If you have any background in real estate, it may be hard to imagine that any Realtor® or financial advisor would recommend renting a home whenever buying was possible. However, this may be a matter of affordability and personal goals in today’s market.
Buying is still preferred in the long run. Renting for the interim may be an option, depending on your personal situation. Rising real estate prices combined with higher borrowing costs have made buying a home more challenging for some people. Could renting be the better solution in your case?
The market is nuanced and every situation is different, which means there are no cookie-cutter answers that work for everyone. Your decision is based on your finances, where you want to live, and your long-term goals for your future.
The Advantages of Renting
The problem with renting is what it always was; every monthly payment is gone forever. That money doesn’t add to your net worth or build your equity.
The benefit of renting is that it is less expensive, or at least it used to be, before housing prices soared over the last few years. Rental prices have also increased as landlords try to cover their mortgages and other carrying costs. Nevertheless, there are several reasons that it may be easier to enter the market as a renter than as a first-time buyer.
- Though renting might not save you money month by month, it costs less upfront since you don’t need a down payment. You can secure a rental with first and last month’s rent.
- Tenant insurance is less expensive than homeowner’s insurance.
- Renting can allow you to live in an area where you might not otherwise be able to afford. For example, consider that the average cost of a house in Toronto is over $1 million. Buying in the city is out of reach for some people. But if you’re young and want to experience life in the heart of the action, renting can make that vision a reality.
- It’s easier to move on once your lease expires. You can decide to stay where you are, rent somewhere else, or if you’re ready to consider buying a home later.
- If you are relocating to a new area, renting allows you to get a feel for the neighbourhood before committing to purchasing a home.
Whatever path you choose, maximizing the sale of your existing home will empower your future. The resources below will help:
- The Ins and Outs of Selling a Luxury Home in Toronto
- 5 Essential Steps When Preparing Your Home For A Spring Sale
- How To Prepare Your Home Like A Luxury Listing
The Downside of Renting
Renting instead of buying can be the more accessible choice for the short term. However, there is a reason many experts urge you to buy whenever possible. Renting has downsides that go beyond not building equity. Here are some of the additional challenges that you may face when you do not own your own house or condo.
- There will always be some uncertainty as to how long you can live in the home. If the Landlord sells and the new Buyer wants to move in, you have to leave after your lease expires. If the Landlord wants to take back the property for personal use or for an immediate family member, they may be inflexible with the existing lease term and may offer an incentive for you to break the lease earlier (ie. paying you a month’s rent as compensation).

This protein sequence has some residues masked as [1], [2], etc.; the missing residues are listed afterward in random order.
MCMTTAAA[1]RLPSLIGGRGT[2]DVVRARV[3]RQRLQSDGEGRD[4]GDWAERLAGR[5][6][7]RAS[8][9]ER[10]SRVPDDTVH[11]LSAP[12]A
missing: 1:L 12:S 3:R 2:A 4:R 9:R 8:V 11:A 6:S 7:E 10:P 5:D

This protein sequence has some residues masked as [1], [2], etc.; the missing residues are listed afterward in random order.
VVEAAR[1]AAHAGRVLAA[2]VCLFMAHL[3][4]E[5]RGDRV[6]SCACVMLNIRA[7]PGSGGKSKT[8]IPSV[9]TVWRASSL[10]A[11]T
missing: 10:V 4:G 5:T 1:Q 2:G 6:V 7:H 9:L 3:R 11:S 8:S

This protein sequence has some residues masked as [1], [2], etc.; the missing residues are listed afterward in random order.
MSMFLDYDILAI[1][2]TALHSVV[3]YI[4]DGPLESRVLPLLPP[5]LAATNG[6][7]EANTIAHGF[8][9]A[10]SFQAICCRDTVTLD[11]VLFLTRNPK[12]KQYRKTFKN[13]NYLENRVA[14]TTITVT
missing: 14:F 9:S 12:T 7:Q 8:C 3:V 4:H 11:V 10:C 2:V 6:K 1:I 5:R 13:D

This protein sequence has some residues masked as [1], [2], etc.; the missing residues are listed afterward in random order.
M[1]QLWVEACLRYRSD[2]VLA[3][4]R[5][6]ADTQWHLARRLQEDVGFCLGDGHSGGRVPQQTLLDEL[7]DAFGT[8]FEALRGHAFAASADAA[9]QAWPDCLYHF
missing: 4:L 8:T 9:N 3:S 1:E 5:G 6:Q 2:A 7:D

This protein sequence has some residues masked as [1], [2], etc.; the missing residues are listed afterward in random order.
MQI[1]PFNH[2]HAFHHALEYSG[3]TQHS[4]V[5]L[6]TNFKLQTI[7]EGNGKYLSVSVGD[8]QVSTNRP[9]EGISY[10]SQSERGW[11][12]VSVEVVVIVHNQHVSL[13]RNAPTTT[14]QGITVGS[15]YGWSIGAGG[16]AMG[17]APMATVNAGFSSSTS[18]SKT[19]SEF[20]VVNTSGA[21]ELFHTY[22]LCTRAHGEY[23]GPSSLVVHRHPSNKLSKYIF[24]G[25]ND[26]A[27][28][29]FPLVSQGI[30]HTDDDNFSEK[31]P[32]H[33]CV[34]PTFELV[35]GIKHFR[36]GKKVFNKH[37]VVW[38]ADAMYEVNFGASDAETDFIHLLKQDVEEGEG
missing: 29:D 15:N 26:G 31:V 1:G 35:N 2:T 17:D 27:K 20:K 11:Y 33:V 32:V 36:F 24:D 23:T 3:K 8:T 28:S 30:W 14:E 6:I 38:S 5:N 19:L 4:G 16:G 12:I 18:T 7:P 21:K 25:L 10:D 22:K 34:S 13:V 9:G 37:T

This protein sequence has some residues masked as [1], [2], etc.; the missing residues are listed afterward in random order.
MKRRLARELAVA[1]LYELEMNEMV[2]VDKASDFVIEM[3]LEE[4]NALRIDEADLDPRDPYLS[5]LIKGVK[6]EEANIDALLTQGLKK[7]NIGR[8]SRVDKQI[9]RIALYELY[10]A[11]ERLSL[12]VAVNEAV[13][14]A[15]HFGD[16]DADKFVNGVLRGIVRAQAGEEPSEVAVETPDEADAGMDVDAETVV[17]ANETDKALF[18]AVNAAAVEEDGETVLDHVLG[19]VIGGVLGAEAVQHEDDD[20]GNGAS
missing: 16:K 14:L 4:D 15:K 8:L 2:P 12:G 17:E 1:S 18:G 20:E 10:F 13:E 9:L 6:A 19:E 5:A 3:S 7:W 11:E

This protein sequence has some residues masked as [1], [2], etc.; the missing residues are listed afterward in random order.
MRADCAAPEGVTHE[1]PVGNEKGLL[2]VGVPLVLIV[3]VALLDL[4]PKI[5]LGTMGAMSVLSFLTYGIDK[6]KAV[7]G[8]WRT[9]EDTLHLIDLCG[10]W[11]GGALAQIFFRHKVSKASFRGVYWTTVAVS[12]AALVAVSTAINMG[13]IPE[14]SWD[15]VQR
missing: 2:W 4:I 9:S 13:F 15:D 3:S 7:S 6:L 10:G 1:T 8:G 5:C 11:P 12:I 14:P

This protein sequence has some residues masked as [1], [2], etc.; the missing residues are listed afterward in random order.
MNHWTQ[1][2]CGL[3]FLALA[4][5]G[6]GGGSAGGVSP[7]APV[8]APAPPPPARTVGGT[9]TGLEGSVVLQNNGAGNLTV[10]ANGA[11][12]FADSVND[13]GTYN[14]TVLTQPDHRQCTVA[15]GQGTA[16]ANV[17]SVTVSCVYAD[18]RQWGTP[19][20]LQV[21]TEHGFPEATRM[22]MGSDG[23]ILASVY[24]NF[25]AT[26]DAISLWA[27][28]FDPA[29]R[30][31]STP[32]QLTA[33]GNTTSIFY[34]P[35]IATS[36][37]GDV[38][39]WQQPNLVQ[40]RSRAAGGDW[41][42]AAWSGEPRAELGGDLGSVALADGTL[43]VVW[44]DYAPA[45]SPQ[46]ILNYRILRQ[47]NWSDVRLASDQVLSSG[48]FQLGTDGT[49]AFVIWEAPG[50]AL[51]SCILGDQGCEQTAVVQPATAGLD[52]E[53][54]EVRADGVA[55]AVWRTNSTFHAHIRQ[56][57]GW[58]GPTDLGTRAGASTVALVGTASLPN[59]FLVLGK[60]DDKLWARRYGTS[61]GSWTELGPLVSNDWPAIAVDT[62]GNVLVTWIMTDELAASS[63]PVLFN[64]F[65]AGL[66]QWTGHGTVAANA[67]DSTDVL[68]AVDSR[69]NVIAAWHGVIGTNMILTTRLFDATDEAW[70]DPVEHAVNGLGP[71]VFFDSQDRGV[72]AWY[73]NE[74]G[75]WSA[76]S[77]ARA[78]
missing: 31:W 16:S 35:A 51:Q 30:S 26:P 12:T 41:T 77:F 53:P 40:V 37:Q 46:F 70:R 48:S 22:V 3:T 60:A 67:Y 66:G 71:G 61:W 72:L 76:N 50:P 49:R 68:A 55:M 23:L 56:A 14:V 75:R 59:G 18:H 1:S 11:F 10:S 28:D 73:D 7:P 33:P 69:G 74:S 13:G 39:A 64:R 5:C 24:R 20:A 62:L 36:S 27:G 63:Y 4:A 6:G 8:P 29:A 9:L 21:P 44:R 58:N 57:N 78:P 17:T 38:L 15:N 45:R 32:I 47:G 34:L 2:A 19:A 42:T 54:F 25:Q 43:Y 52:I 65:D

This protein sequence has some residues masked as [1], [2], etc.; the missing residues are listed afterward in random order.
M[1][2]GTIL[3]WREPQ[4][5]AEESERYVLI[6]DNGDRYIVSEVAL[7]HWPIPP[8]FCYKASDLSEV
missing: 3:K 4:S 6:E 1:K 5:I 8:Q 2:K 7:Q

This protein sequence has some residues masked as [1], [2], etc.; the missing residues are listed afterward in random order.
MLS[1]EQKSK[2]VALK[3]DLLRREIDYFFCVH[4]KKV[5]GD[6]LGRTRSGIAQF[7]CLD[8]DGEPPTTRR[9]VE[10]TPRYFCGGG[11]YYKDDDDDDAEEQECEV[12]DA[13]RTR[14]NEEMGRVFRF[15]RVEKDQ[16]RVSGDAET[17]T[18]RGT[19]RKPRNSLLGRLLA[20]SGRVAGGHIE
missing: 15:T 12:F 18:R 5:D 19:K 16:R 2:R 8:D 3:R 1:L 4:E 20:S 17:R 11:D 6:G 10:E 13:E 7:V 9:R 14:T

- You will have limitations with what you are allowed to do to the property. You may not be able to make any major decorating changes or put things up on the walls. If you do, you may be required to revert to how it was at the time of occupancy.
- Due to rising housing prices, rentals are in high demand. You may encounter competition on your quest to find the right unit for your needs.
- The wear and tear on a rental property can be more significant than that of an owner occupied home that you bought. Unless you are renting a brand new property, consider that it may not be in the best shape.
Pros & Cons of Buying
When you buy, you begin building equity. The money for your down payment may feel like it’s gone. But it’s important to remember that even though those funds are no longer in your bank account, they are still adding to your net worth. This offers two advantages: you are less likely to spend that money on other things, and your financial worth will grow as real estate prices climb.
Your mortgage payments are also not “gone forever” as they are with rent. A portion of each payment increases your equity share.
One day, your home will be paid in full. It may seem far off in the future, but 25 years will pass, whether you own a home or not. When you become mortgage-free, the cost of living then drops dramatically, which opens options you might never have had otherwise.
You could use the equity to fund a new investment property to grow your net worth even more. Otherwise, you can continue living in the home, secure in the knowledge that you own a valuable asset, free and clear.
These are the tangible benefits of owning a home. For many people, the real value is the pride of ownership, which is priceless. The moment you reach that milestone of buying your first home is a cause for a massive celebration. As the years go by, you have the peace of mind of knowing you always have a safe haven and a place to create lifelong memories.
Costs of Buying a House Versus Renting
Buying a home offers many benefits, but you also want to ensure you will be able to carry the costs comfortably. Whenever you’re looking at a house that costs $1 million or more, you automatically need 20% for your down payment.
If the home on your wish list is less than $1 million, it is possible to buy with less than 20% down with a ‘high ratio’ mortgage. Though this option does come with an additional insurance premium, it is broken down into the monthly payments. In the big picture, paying less upfront can make buying your first home much more accessible. You can learn more about how much you will need for your down payment here.